Another day in Tena after kayaking, 6 pm and there is a group of kayakers that are looking for an adventure, they have set them self to go hike up on the upper Jondachi and check out what it looks like, Nate Bell and Mike are paddling with me, and we had planned to go to Baeza to paddle the next day, then Mike suggested we should join the team that is wanting to go to the upper upper Jondachi, and he will take a day off if I can find something fun for him to do. Well he ended up going into the jungle for about 6 hours, hiking and sweating into shared rubber boots, taking a mud bath and eating a tradicional grilled fish in a leave. So he ended up taking one for the team allowing us to go do a First D.
9 pm at the bar, waiting for people to show up to set the details for the next day, no many people around.
10:30 excuses started to come up, work, wedding, to early, not sure......
11:30 Nate and I are the only people in for boating the next day...
12:00 am looking at some maps and checking our options, I had checked out this topo map finding a trail marked along a ridge getting us pretty close to the river, we decided to get up t 6am and hit the Hollin Chico .
5:45 am Nate knock on my door and off we go to find some truck driver size breakfast, we don't know when we will eat again and Nate has to push it hard, he is not use to eat so much that early.
7:45 am Driving slow up the hill towards guacamayos mountain range, found a couple people to ask how to get to the river, they did not know much but one lady said she heard the people getting down to the river somewhere farder up the hill and to the right.
Anyway we asked permission to go down towards some fields that we where told were on the hillsides, a lady also said just keep going down along the ridge until you hear the river, and the sound of it will lead you to it.
With machete on hand and loaded boats down the hill we slided down, beautiful day, we could see as far as the sky allowed us, the big glaciers of the Cotopaxi showed up on the south majestic views as we walk down into the deep jungle of Guacamayos, muddy trails Ecuadorian style, and we started to hear the river at bottom. First visual it looked clean and low, good sign for a first D and it was raining hard the day before.
couple of hours into the hike we figured that the hardest part will be the last 1000 feet, started to get steeper, steeper and less of a trial, well trial was long gone, and the machete came really helpful as we slide down on our butts holding the boats by a leash preventing them from diving into the green bushes.
Slow moving and all the sudden we hear the scariest roar ever, I stopped trying to ignore it almost cuz it was unreal, too close and did not hear clearly where it came from but it felt close very close.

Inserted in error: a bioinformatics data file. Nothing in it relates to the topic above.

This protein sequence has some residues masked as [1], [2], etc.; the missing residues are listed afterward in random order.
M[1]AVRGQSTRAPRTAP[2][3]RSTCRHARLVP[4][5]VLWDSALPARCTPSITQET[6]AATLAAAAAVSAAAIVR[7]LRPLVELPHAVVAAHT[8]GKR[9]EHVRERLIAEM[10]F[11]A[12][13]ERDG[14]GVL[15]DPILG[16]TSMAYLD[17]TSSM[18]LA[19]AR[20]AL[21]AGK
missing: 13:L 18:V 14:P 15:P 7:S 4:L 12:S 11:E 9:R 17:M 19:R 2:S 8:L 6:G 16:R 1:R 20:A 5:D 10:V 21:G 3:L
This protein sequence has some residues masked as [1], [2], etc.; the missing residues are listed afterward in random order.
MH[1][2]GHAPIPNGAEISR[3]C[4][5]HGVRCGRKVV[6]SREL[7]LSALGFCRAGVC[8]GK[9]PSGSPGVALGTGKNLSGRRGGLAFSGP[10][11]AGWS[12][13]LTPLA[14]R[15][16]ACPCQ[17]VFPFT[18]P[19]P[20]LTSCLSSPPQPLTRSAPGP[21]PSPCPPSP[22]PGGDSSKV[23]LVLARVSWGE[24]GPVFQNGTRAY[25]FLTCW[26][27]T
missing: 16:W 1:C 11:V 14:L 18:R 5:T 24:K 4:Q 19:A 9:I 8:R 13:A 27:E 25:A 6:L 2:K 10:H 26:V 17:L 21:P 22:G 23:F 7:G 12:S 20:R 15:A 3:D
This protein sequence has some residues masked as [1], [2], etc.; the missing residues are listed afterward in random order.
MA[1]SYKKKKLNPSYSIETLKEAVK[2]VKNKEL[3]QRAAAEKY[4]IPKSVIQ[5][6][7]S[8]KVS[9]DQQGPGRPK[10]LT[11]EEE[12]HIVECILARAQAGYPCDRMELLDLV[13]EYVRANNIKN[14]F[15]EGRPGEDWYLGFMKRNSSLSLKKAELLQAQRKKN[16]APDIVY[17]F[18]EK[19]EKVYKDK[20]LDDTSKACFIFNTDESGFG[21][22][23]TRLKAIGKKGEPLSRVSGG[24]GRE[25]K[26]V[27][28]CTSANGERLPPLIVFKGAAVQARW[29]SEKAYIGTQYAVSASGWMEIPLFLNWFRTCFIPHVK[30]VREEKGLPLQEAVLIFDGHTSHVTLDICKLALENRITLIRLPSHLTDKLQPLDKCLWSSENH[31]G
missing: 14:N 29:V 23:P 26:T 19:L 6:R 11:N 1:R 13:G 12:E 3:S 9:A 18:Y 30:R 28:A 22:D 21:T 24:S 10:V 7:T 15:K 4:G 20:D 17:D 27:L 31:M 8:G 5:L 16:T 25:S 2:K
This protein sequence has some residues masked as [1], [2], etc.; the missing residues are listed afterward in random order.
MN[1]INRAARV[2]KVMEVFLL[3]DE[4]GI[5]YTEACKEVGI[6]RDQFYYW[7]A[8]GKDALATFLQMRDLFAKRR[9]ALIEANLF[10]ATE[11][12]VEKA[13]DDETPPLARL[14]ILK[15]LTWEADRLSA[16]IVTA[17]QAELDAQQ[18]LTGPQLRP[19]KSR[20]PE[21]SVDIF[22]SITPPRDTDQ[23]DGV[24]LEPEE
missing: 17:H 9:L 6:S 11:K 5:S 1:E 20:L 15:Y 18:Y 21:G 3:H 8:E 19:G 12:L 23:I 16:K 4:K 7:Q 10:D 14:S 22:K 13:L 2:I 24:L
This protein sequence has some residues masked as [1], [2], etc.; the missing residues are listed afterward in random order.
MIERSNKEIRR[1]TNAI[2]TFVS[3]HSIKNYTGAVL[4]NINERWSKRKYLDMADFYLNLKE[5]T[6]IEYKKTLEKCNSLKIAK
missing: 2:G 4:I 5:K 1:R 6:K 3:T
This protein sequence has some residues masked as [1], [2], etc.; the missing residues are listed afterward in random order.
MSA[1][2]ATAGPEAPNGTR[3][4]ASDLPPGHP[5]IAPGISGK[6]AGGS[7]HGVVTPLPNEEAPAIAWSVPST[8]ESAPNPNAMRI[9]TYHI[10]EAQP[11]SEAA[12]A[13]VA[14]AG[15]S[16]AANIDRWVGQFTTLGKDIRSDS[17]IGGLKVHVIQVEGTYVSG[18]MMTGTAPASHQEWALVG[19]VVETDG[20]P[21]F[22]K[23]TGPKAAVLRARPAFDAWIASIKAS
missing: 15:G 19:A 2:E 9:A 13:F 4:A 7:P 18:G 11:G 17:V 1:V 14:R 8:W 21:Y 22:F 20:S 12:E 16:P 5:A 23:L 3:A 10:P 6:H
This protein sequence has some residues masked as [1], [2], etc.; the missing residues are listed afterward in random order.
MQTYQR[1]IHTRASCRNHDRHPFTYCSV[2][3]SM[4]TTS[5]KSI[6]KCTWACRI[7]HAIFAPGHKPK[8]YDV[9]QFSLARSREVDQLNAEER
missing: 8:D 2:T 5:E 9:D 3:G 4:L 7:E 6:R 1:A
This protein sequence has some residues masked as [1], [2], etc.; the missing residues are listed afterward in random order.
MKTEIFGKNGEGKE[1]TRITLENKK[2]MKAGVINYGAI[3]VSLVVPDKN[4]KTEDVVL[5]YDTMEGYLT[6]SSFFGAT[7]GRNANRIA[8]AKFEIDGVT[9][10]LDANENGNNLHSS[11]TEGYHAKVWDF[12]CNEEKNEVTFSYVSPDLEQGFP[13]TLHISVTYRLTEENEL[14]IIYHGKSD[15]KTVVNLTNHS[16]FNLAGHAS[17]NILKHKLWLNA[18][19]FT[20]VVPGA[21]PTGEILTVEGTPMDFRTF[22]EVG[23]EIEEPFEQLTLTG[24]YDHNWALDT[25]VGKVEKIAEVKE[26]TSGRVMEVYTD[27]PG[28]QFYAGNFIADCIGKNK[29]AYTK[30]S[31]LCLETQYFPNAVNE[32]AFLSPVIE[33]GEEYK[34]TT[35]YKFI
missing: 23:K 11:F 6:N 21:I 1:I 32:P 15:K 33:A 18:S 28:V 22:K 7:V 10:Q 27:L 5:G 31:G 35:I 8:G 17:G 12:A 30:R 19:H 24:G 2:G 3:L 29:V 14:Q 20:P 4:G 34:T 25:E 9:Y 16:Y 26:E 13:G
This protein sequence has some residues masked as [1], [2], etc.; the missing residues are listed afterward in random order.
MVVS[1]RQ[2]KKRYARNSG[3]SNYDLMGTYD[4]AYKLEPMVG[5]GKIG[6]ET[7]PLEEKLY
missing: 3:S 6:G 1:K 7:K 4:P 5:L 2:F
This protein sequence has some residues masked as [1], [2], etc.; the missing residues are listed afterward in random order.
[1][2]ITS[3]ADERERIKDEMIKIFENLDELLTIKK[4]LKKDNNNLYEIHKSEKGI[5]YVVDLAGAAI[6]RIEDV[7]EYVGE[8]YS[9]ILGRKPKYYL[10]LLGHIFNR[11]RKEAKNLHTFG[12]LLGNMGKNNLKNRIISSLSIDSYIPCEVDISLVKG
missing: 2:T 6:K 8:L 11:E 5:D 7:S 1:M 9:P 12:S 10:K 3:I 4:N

I didn't for a second or 2 and Nate asked me if I had heard it. I confirmed with my head as I was gripping on the Machete, I was expecting what ever was there will turn around and bail out trying to scape, but in stead as we took couple more steps forward the roar was this time even louder and way to close, inside my self I was freaking out thinking there is no way to run in such a dense bush and steep terrain, but I figured I could move faster than Nate so if someone had to be used as bait and while the other use the machete on the beast it will be a good plan...haha just kidding Nate.
But Nate started to freak out and could not hide it, I could feel it on his voice and his buddy language, he came close to me thinking Ill defend him from what ever was there with the machete, I took a second to calm my self and hopefully we don't both freak out, but I started to wack all bushes around as with the machete, so we have a wider range of view, before anything charge at us, we started to throw stuff all directions we could not hear anything, what ever was there was not backing up, so we had no more option to keep moving, and once more the sound came out, this time weaker and weaker as we walked farder, and I figured out that the sound was coming from some bambu spikes catching on my kayak ..... I never felt so good about being stupid. Knowing that we will make it to the river was so rewarding that the next hour of bushwacking in the jungle was not a problem...specially after I had told Nate we might be spending the night in the jungle survival mode with no gear for it since no one wanted to add a couple pounds of weight to bring the tent...
12:30 after a good washing of all of our gear and boats we started running the Hollin Chico
Quality steep creeking, continous and low volume run, you want it a little lower rather than higher, it looks like the URCU-SIQUI (tributary of the Upper Jondachi) the levels for this one seem to either low or high, great on a clear day after a all night rain, there is about 4 major drops that a high water will be a concern but everything in between looks great, one more ecuadorian classic to add to the list. class IV mostly and gorgeous pristine jungles.
We need kayaks in Ecuador, there is no retailers here and the lack of gear and boats make it a very limited sport for many local kids, we commit to teach kayaking and facilitate access of gear to local kids with non-profit porpoises, help us to grow this sport in our country! come kayak with us and you can be